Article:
When Beth Thierer began working at Johns Hopkins University in September 2021, it meant going from a job that was totally remote to one that brought her into the office two days a week. "It was a little strange," she says of the nearly two-hour round-trip commute, and the awkwardness of connecting with colleagues in person for the first time since before the pandemic.
The hardest part was relearning the pleasantries of small talk, a pastime largely lost in nearly three years of Zoom, she says. How is the family? How was your weekend? When you go to a meeting in person, you have time to chitchat before it starts. When you are remote, the meeting starts on time and ends on time," says Thierer, assistant director of Worklife programs at JHU. "We are social creatures, but it felt new when I first started. Also, people were still wearing masks. When we unmasked, it was like meeting people for the first time. I hadn't seen anyone's smiles before, only their eyes. That was another change that took some getting used to."
In the weeks to come, many JHU staff likely will be facing similar challenges upon leaving their home offices and returning to their on-site workplaces, whether for five days a week or in a hybrid scenario. It will mean coping with an end to the social isolation produced by the remote environment—many are out of practice—as well as the everyday tasks of finding child care and dog walkers, losing those extra pounds produced by that nearby refrigerator, and dealing with rush hour traffic and parking.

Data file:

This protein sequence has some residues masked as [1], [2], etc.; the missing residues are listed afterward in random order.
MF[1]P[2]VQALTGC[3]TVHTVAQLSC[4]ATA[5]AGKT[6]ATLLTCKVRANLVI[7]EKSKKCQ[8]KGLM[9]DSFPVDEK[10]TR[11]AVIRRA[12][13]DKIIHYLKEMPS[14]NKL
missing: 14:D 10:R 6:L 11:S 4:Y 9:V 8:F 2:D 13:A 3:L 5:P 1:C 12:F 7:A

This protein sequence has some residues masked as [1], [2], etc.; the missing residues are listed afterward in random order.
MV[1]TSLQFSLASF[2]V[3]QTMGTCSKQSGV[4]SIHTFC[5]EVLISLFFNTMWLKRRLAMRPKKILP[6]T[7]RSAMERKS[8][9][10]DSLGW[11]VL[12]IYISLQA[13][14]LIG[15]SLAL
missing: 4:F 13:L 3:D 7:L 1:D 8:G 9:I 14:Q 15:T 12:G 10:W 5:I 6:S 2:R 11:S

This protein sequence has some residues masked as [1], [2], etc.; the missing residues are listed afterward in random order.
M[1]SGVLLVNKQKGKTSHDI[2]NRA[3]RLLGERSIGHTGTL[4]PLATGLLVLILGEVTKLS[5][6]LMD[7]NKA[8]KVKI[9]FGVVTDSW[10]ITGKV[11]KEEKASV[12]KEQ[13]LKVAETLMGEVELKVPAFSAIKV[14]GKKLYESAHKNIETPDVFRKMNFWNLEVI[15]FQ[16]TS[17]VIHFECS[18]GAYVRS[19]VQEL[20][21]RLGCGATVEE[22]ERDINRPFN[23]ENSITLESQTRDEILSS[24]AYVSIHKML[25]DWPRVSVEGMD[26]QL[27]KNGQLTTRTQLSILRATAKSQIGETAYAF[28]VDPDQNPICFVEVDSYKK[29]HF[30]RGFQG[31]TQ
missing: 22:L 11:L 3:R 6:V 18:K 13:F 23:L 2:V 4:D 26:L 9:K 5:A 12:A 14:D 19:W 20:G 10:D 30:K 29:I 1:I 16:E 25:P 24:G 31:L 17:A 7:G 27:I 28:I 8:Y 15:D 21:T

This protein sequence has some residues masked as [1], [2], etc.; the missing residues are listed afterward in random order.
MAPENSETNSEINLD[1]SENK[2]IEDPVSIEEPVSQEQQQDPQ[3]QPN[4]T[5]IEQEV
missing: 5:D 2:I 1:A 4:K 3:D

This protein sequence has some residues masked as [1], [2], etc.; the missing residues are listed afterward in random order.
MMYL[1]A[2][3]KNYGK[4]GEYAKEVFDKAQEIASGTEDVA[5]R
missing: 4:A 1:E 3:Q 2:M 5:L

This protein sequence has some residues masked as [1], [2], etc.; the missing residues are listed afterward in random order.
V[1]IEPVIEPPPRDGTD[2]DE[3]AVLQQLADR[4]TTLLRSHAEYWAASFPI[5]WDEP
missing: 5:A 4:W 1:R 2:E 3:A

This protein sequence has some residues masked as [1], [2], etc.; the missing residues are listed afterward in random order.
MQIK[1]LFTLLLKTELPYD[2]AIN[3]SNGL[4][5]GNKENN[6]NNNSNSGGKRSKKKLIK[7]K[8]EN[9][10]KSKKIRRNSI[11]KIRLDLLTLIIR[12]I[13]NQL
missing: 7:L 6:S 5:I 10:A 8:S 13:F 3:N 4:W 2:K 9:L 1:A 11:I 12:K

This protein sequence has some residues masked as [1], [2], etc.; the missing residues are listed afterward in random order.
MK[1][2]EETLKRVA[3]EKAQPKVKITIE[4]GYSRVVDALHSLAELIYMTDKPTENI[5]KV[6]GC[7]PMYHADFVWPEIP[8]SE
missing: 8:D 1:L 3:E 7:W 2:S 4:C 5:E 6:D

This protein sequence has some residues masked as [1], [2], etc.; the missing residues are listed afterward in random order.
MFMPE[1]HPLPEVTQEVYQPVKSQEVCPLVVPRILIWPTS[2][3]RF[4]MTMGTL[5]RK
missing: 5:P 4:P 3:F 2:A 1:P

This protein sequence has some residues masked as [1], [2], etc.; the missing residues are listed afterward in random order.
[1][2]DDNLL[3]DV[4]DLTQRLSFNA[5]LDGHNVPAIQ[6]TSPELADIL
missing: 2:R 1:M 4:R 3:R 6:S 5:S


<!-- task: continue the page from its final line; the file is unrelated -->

At the same time, it also means the start of new friendships, stronger collaborations, and the creativity that arises from personal interactions.
Thierer has adopted some accommodations to make her routine easier and suggests others fine-tune their work lives with similar modifications, if they can. She works a full day but arrives at her office at 7:30 a.m. and leaves for home at 4 p.m. This means kissing her two children, 6 and 7, goodnight—and goodbye—at night because she's gone by the time they wake up the next morning. (She also packs their lunches and sets their clothes out the night before.) She considers herself lucky that her husband works remotely, and that both sets of grandparents live close by if backup is needed.
"My boss is flexible," Thierer says. "I go in super early and leave early. It's nice to have the flexibility to come in when it's quiet and to be able to be home for dinner and activities with the kids."
Flexibility from managers is very important in making transitions work for staff, says Amy Murphy, JHU's assistant director of Organizational Development and Effectiveness, who advises supervisors on ways to support their team members. "Any transition is rough," Murphy says. "It is a journey. It is a struggle for sure, but there are things managers can do to ease the way. The transitions may be bumpy at first, but there is every reason to believe that the result will be smooth."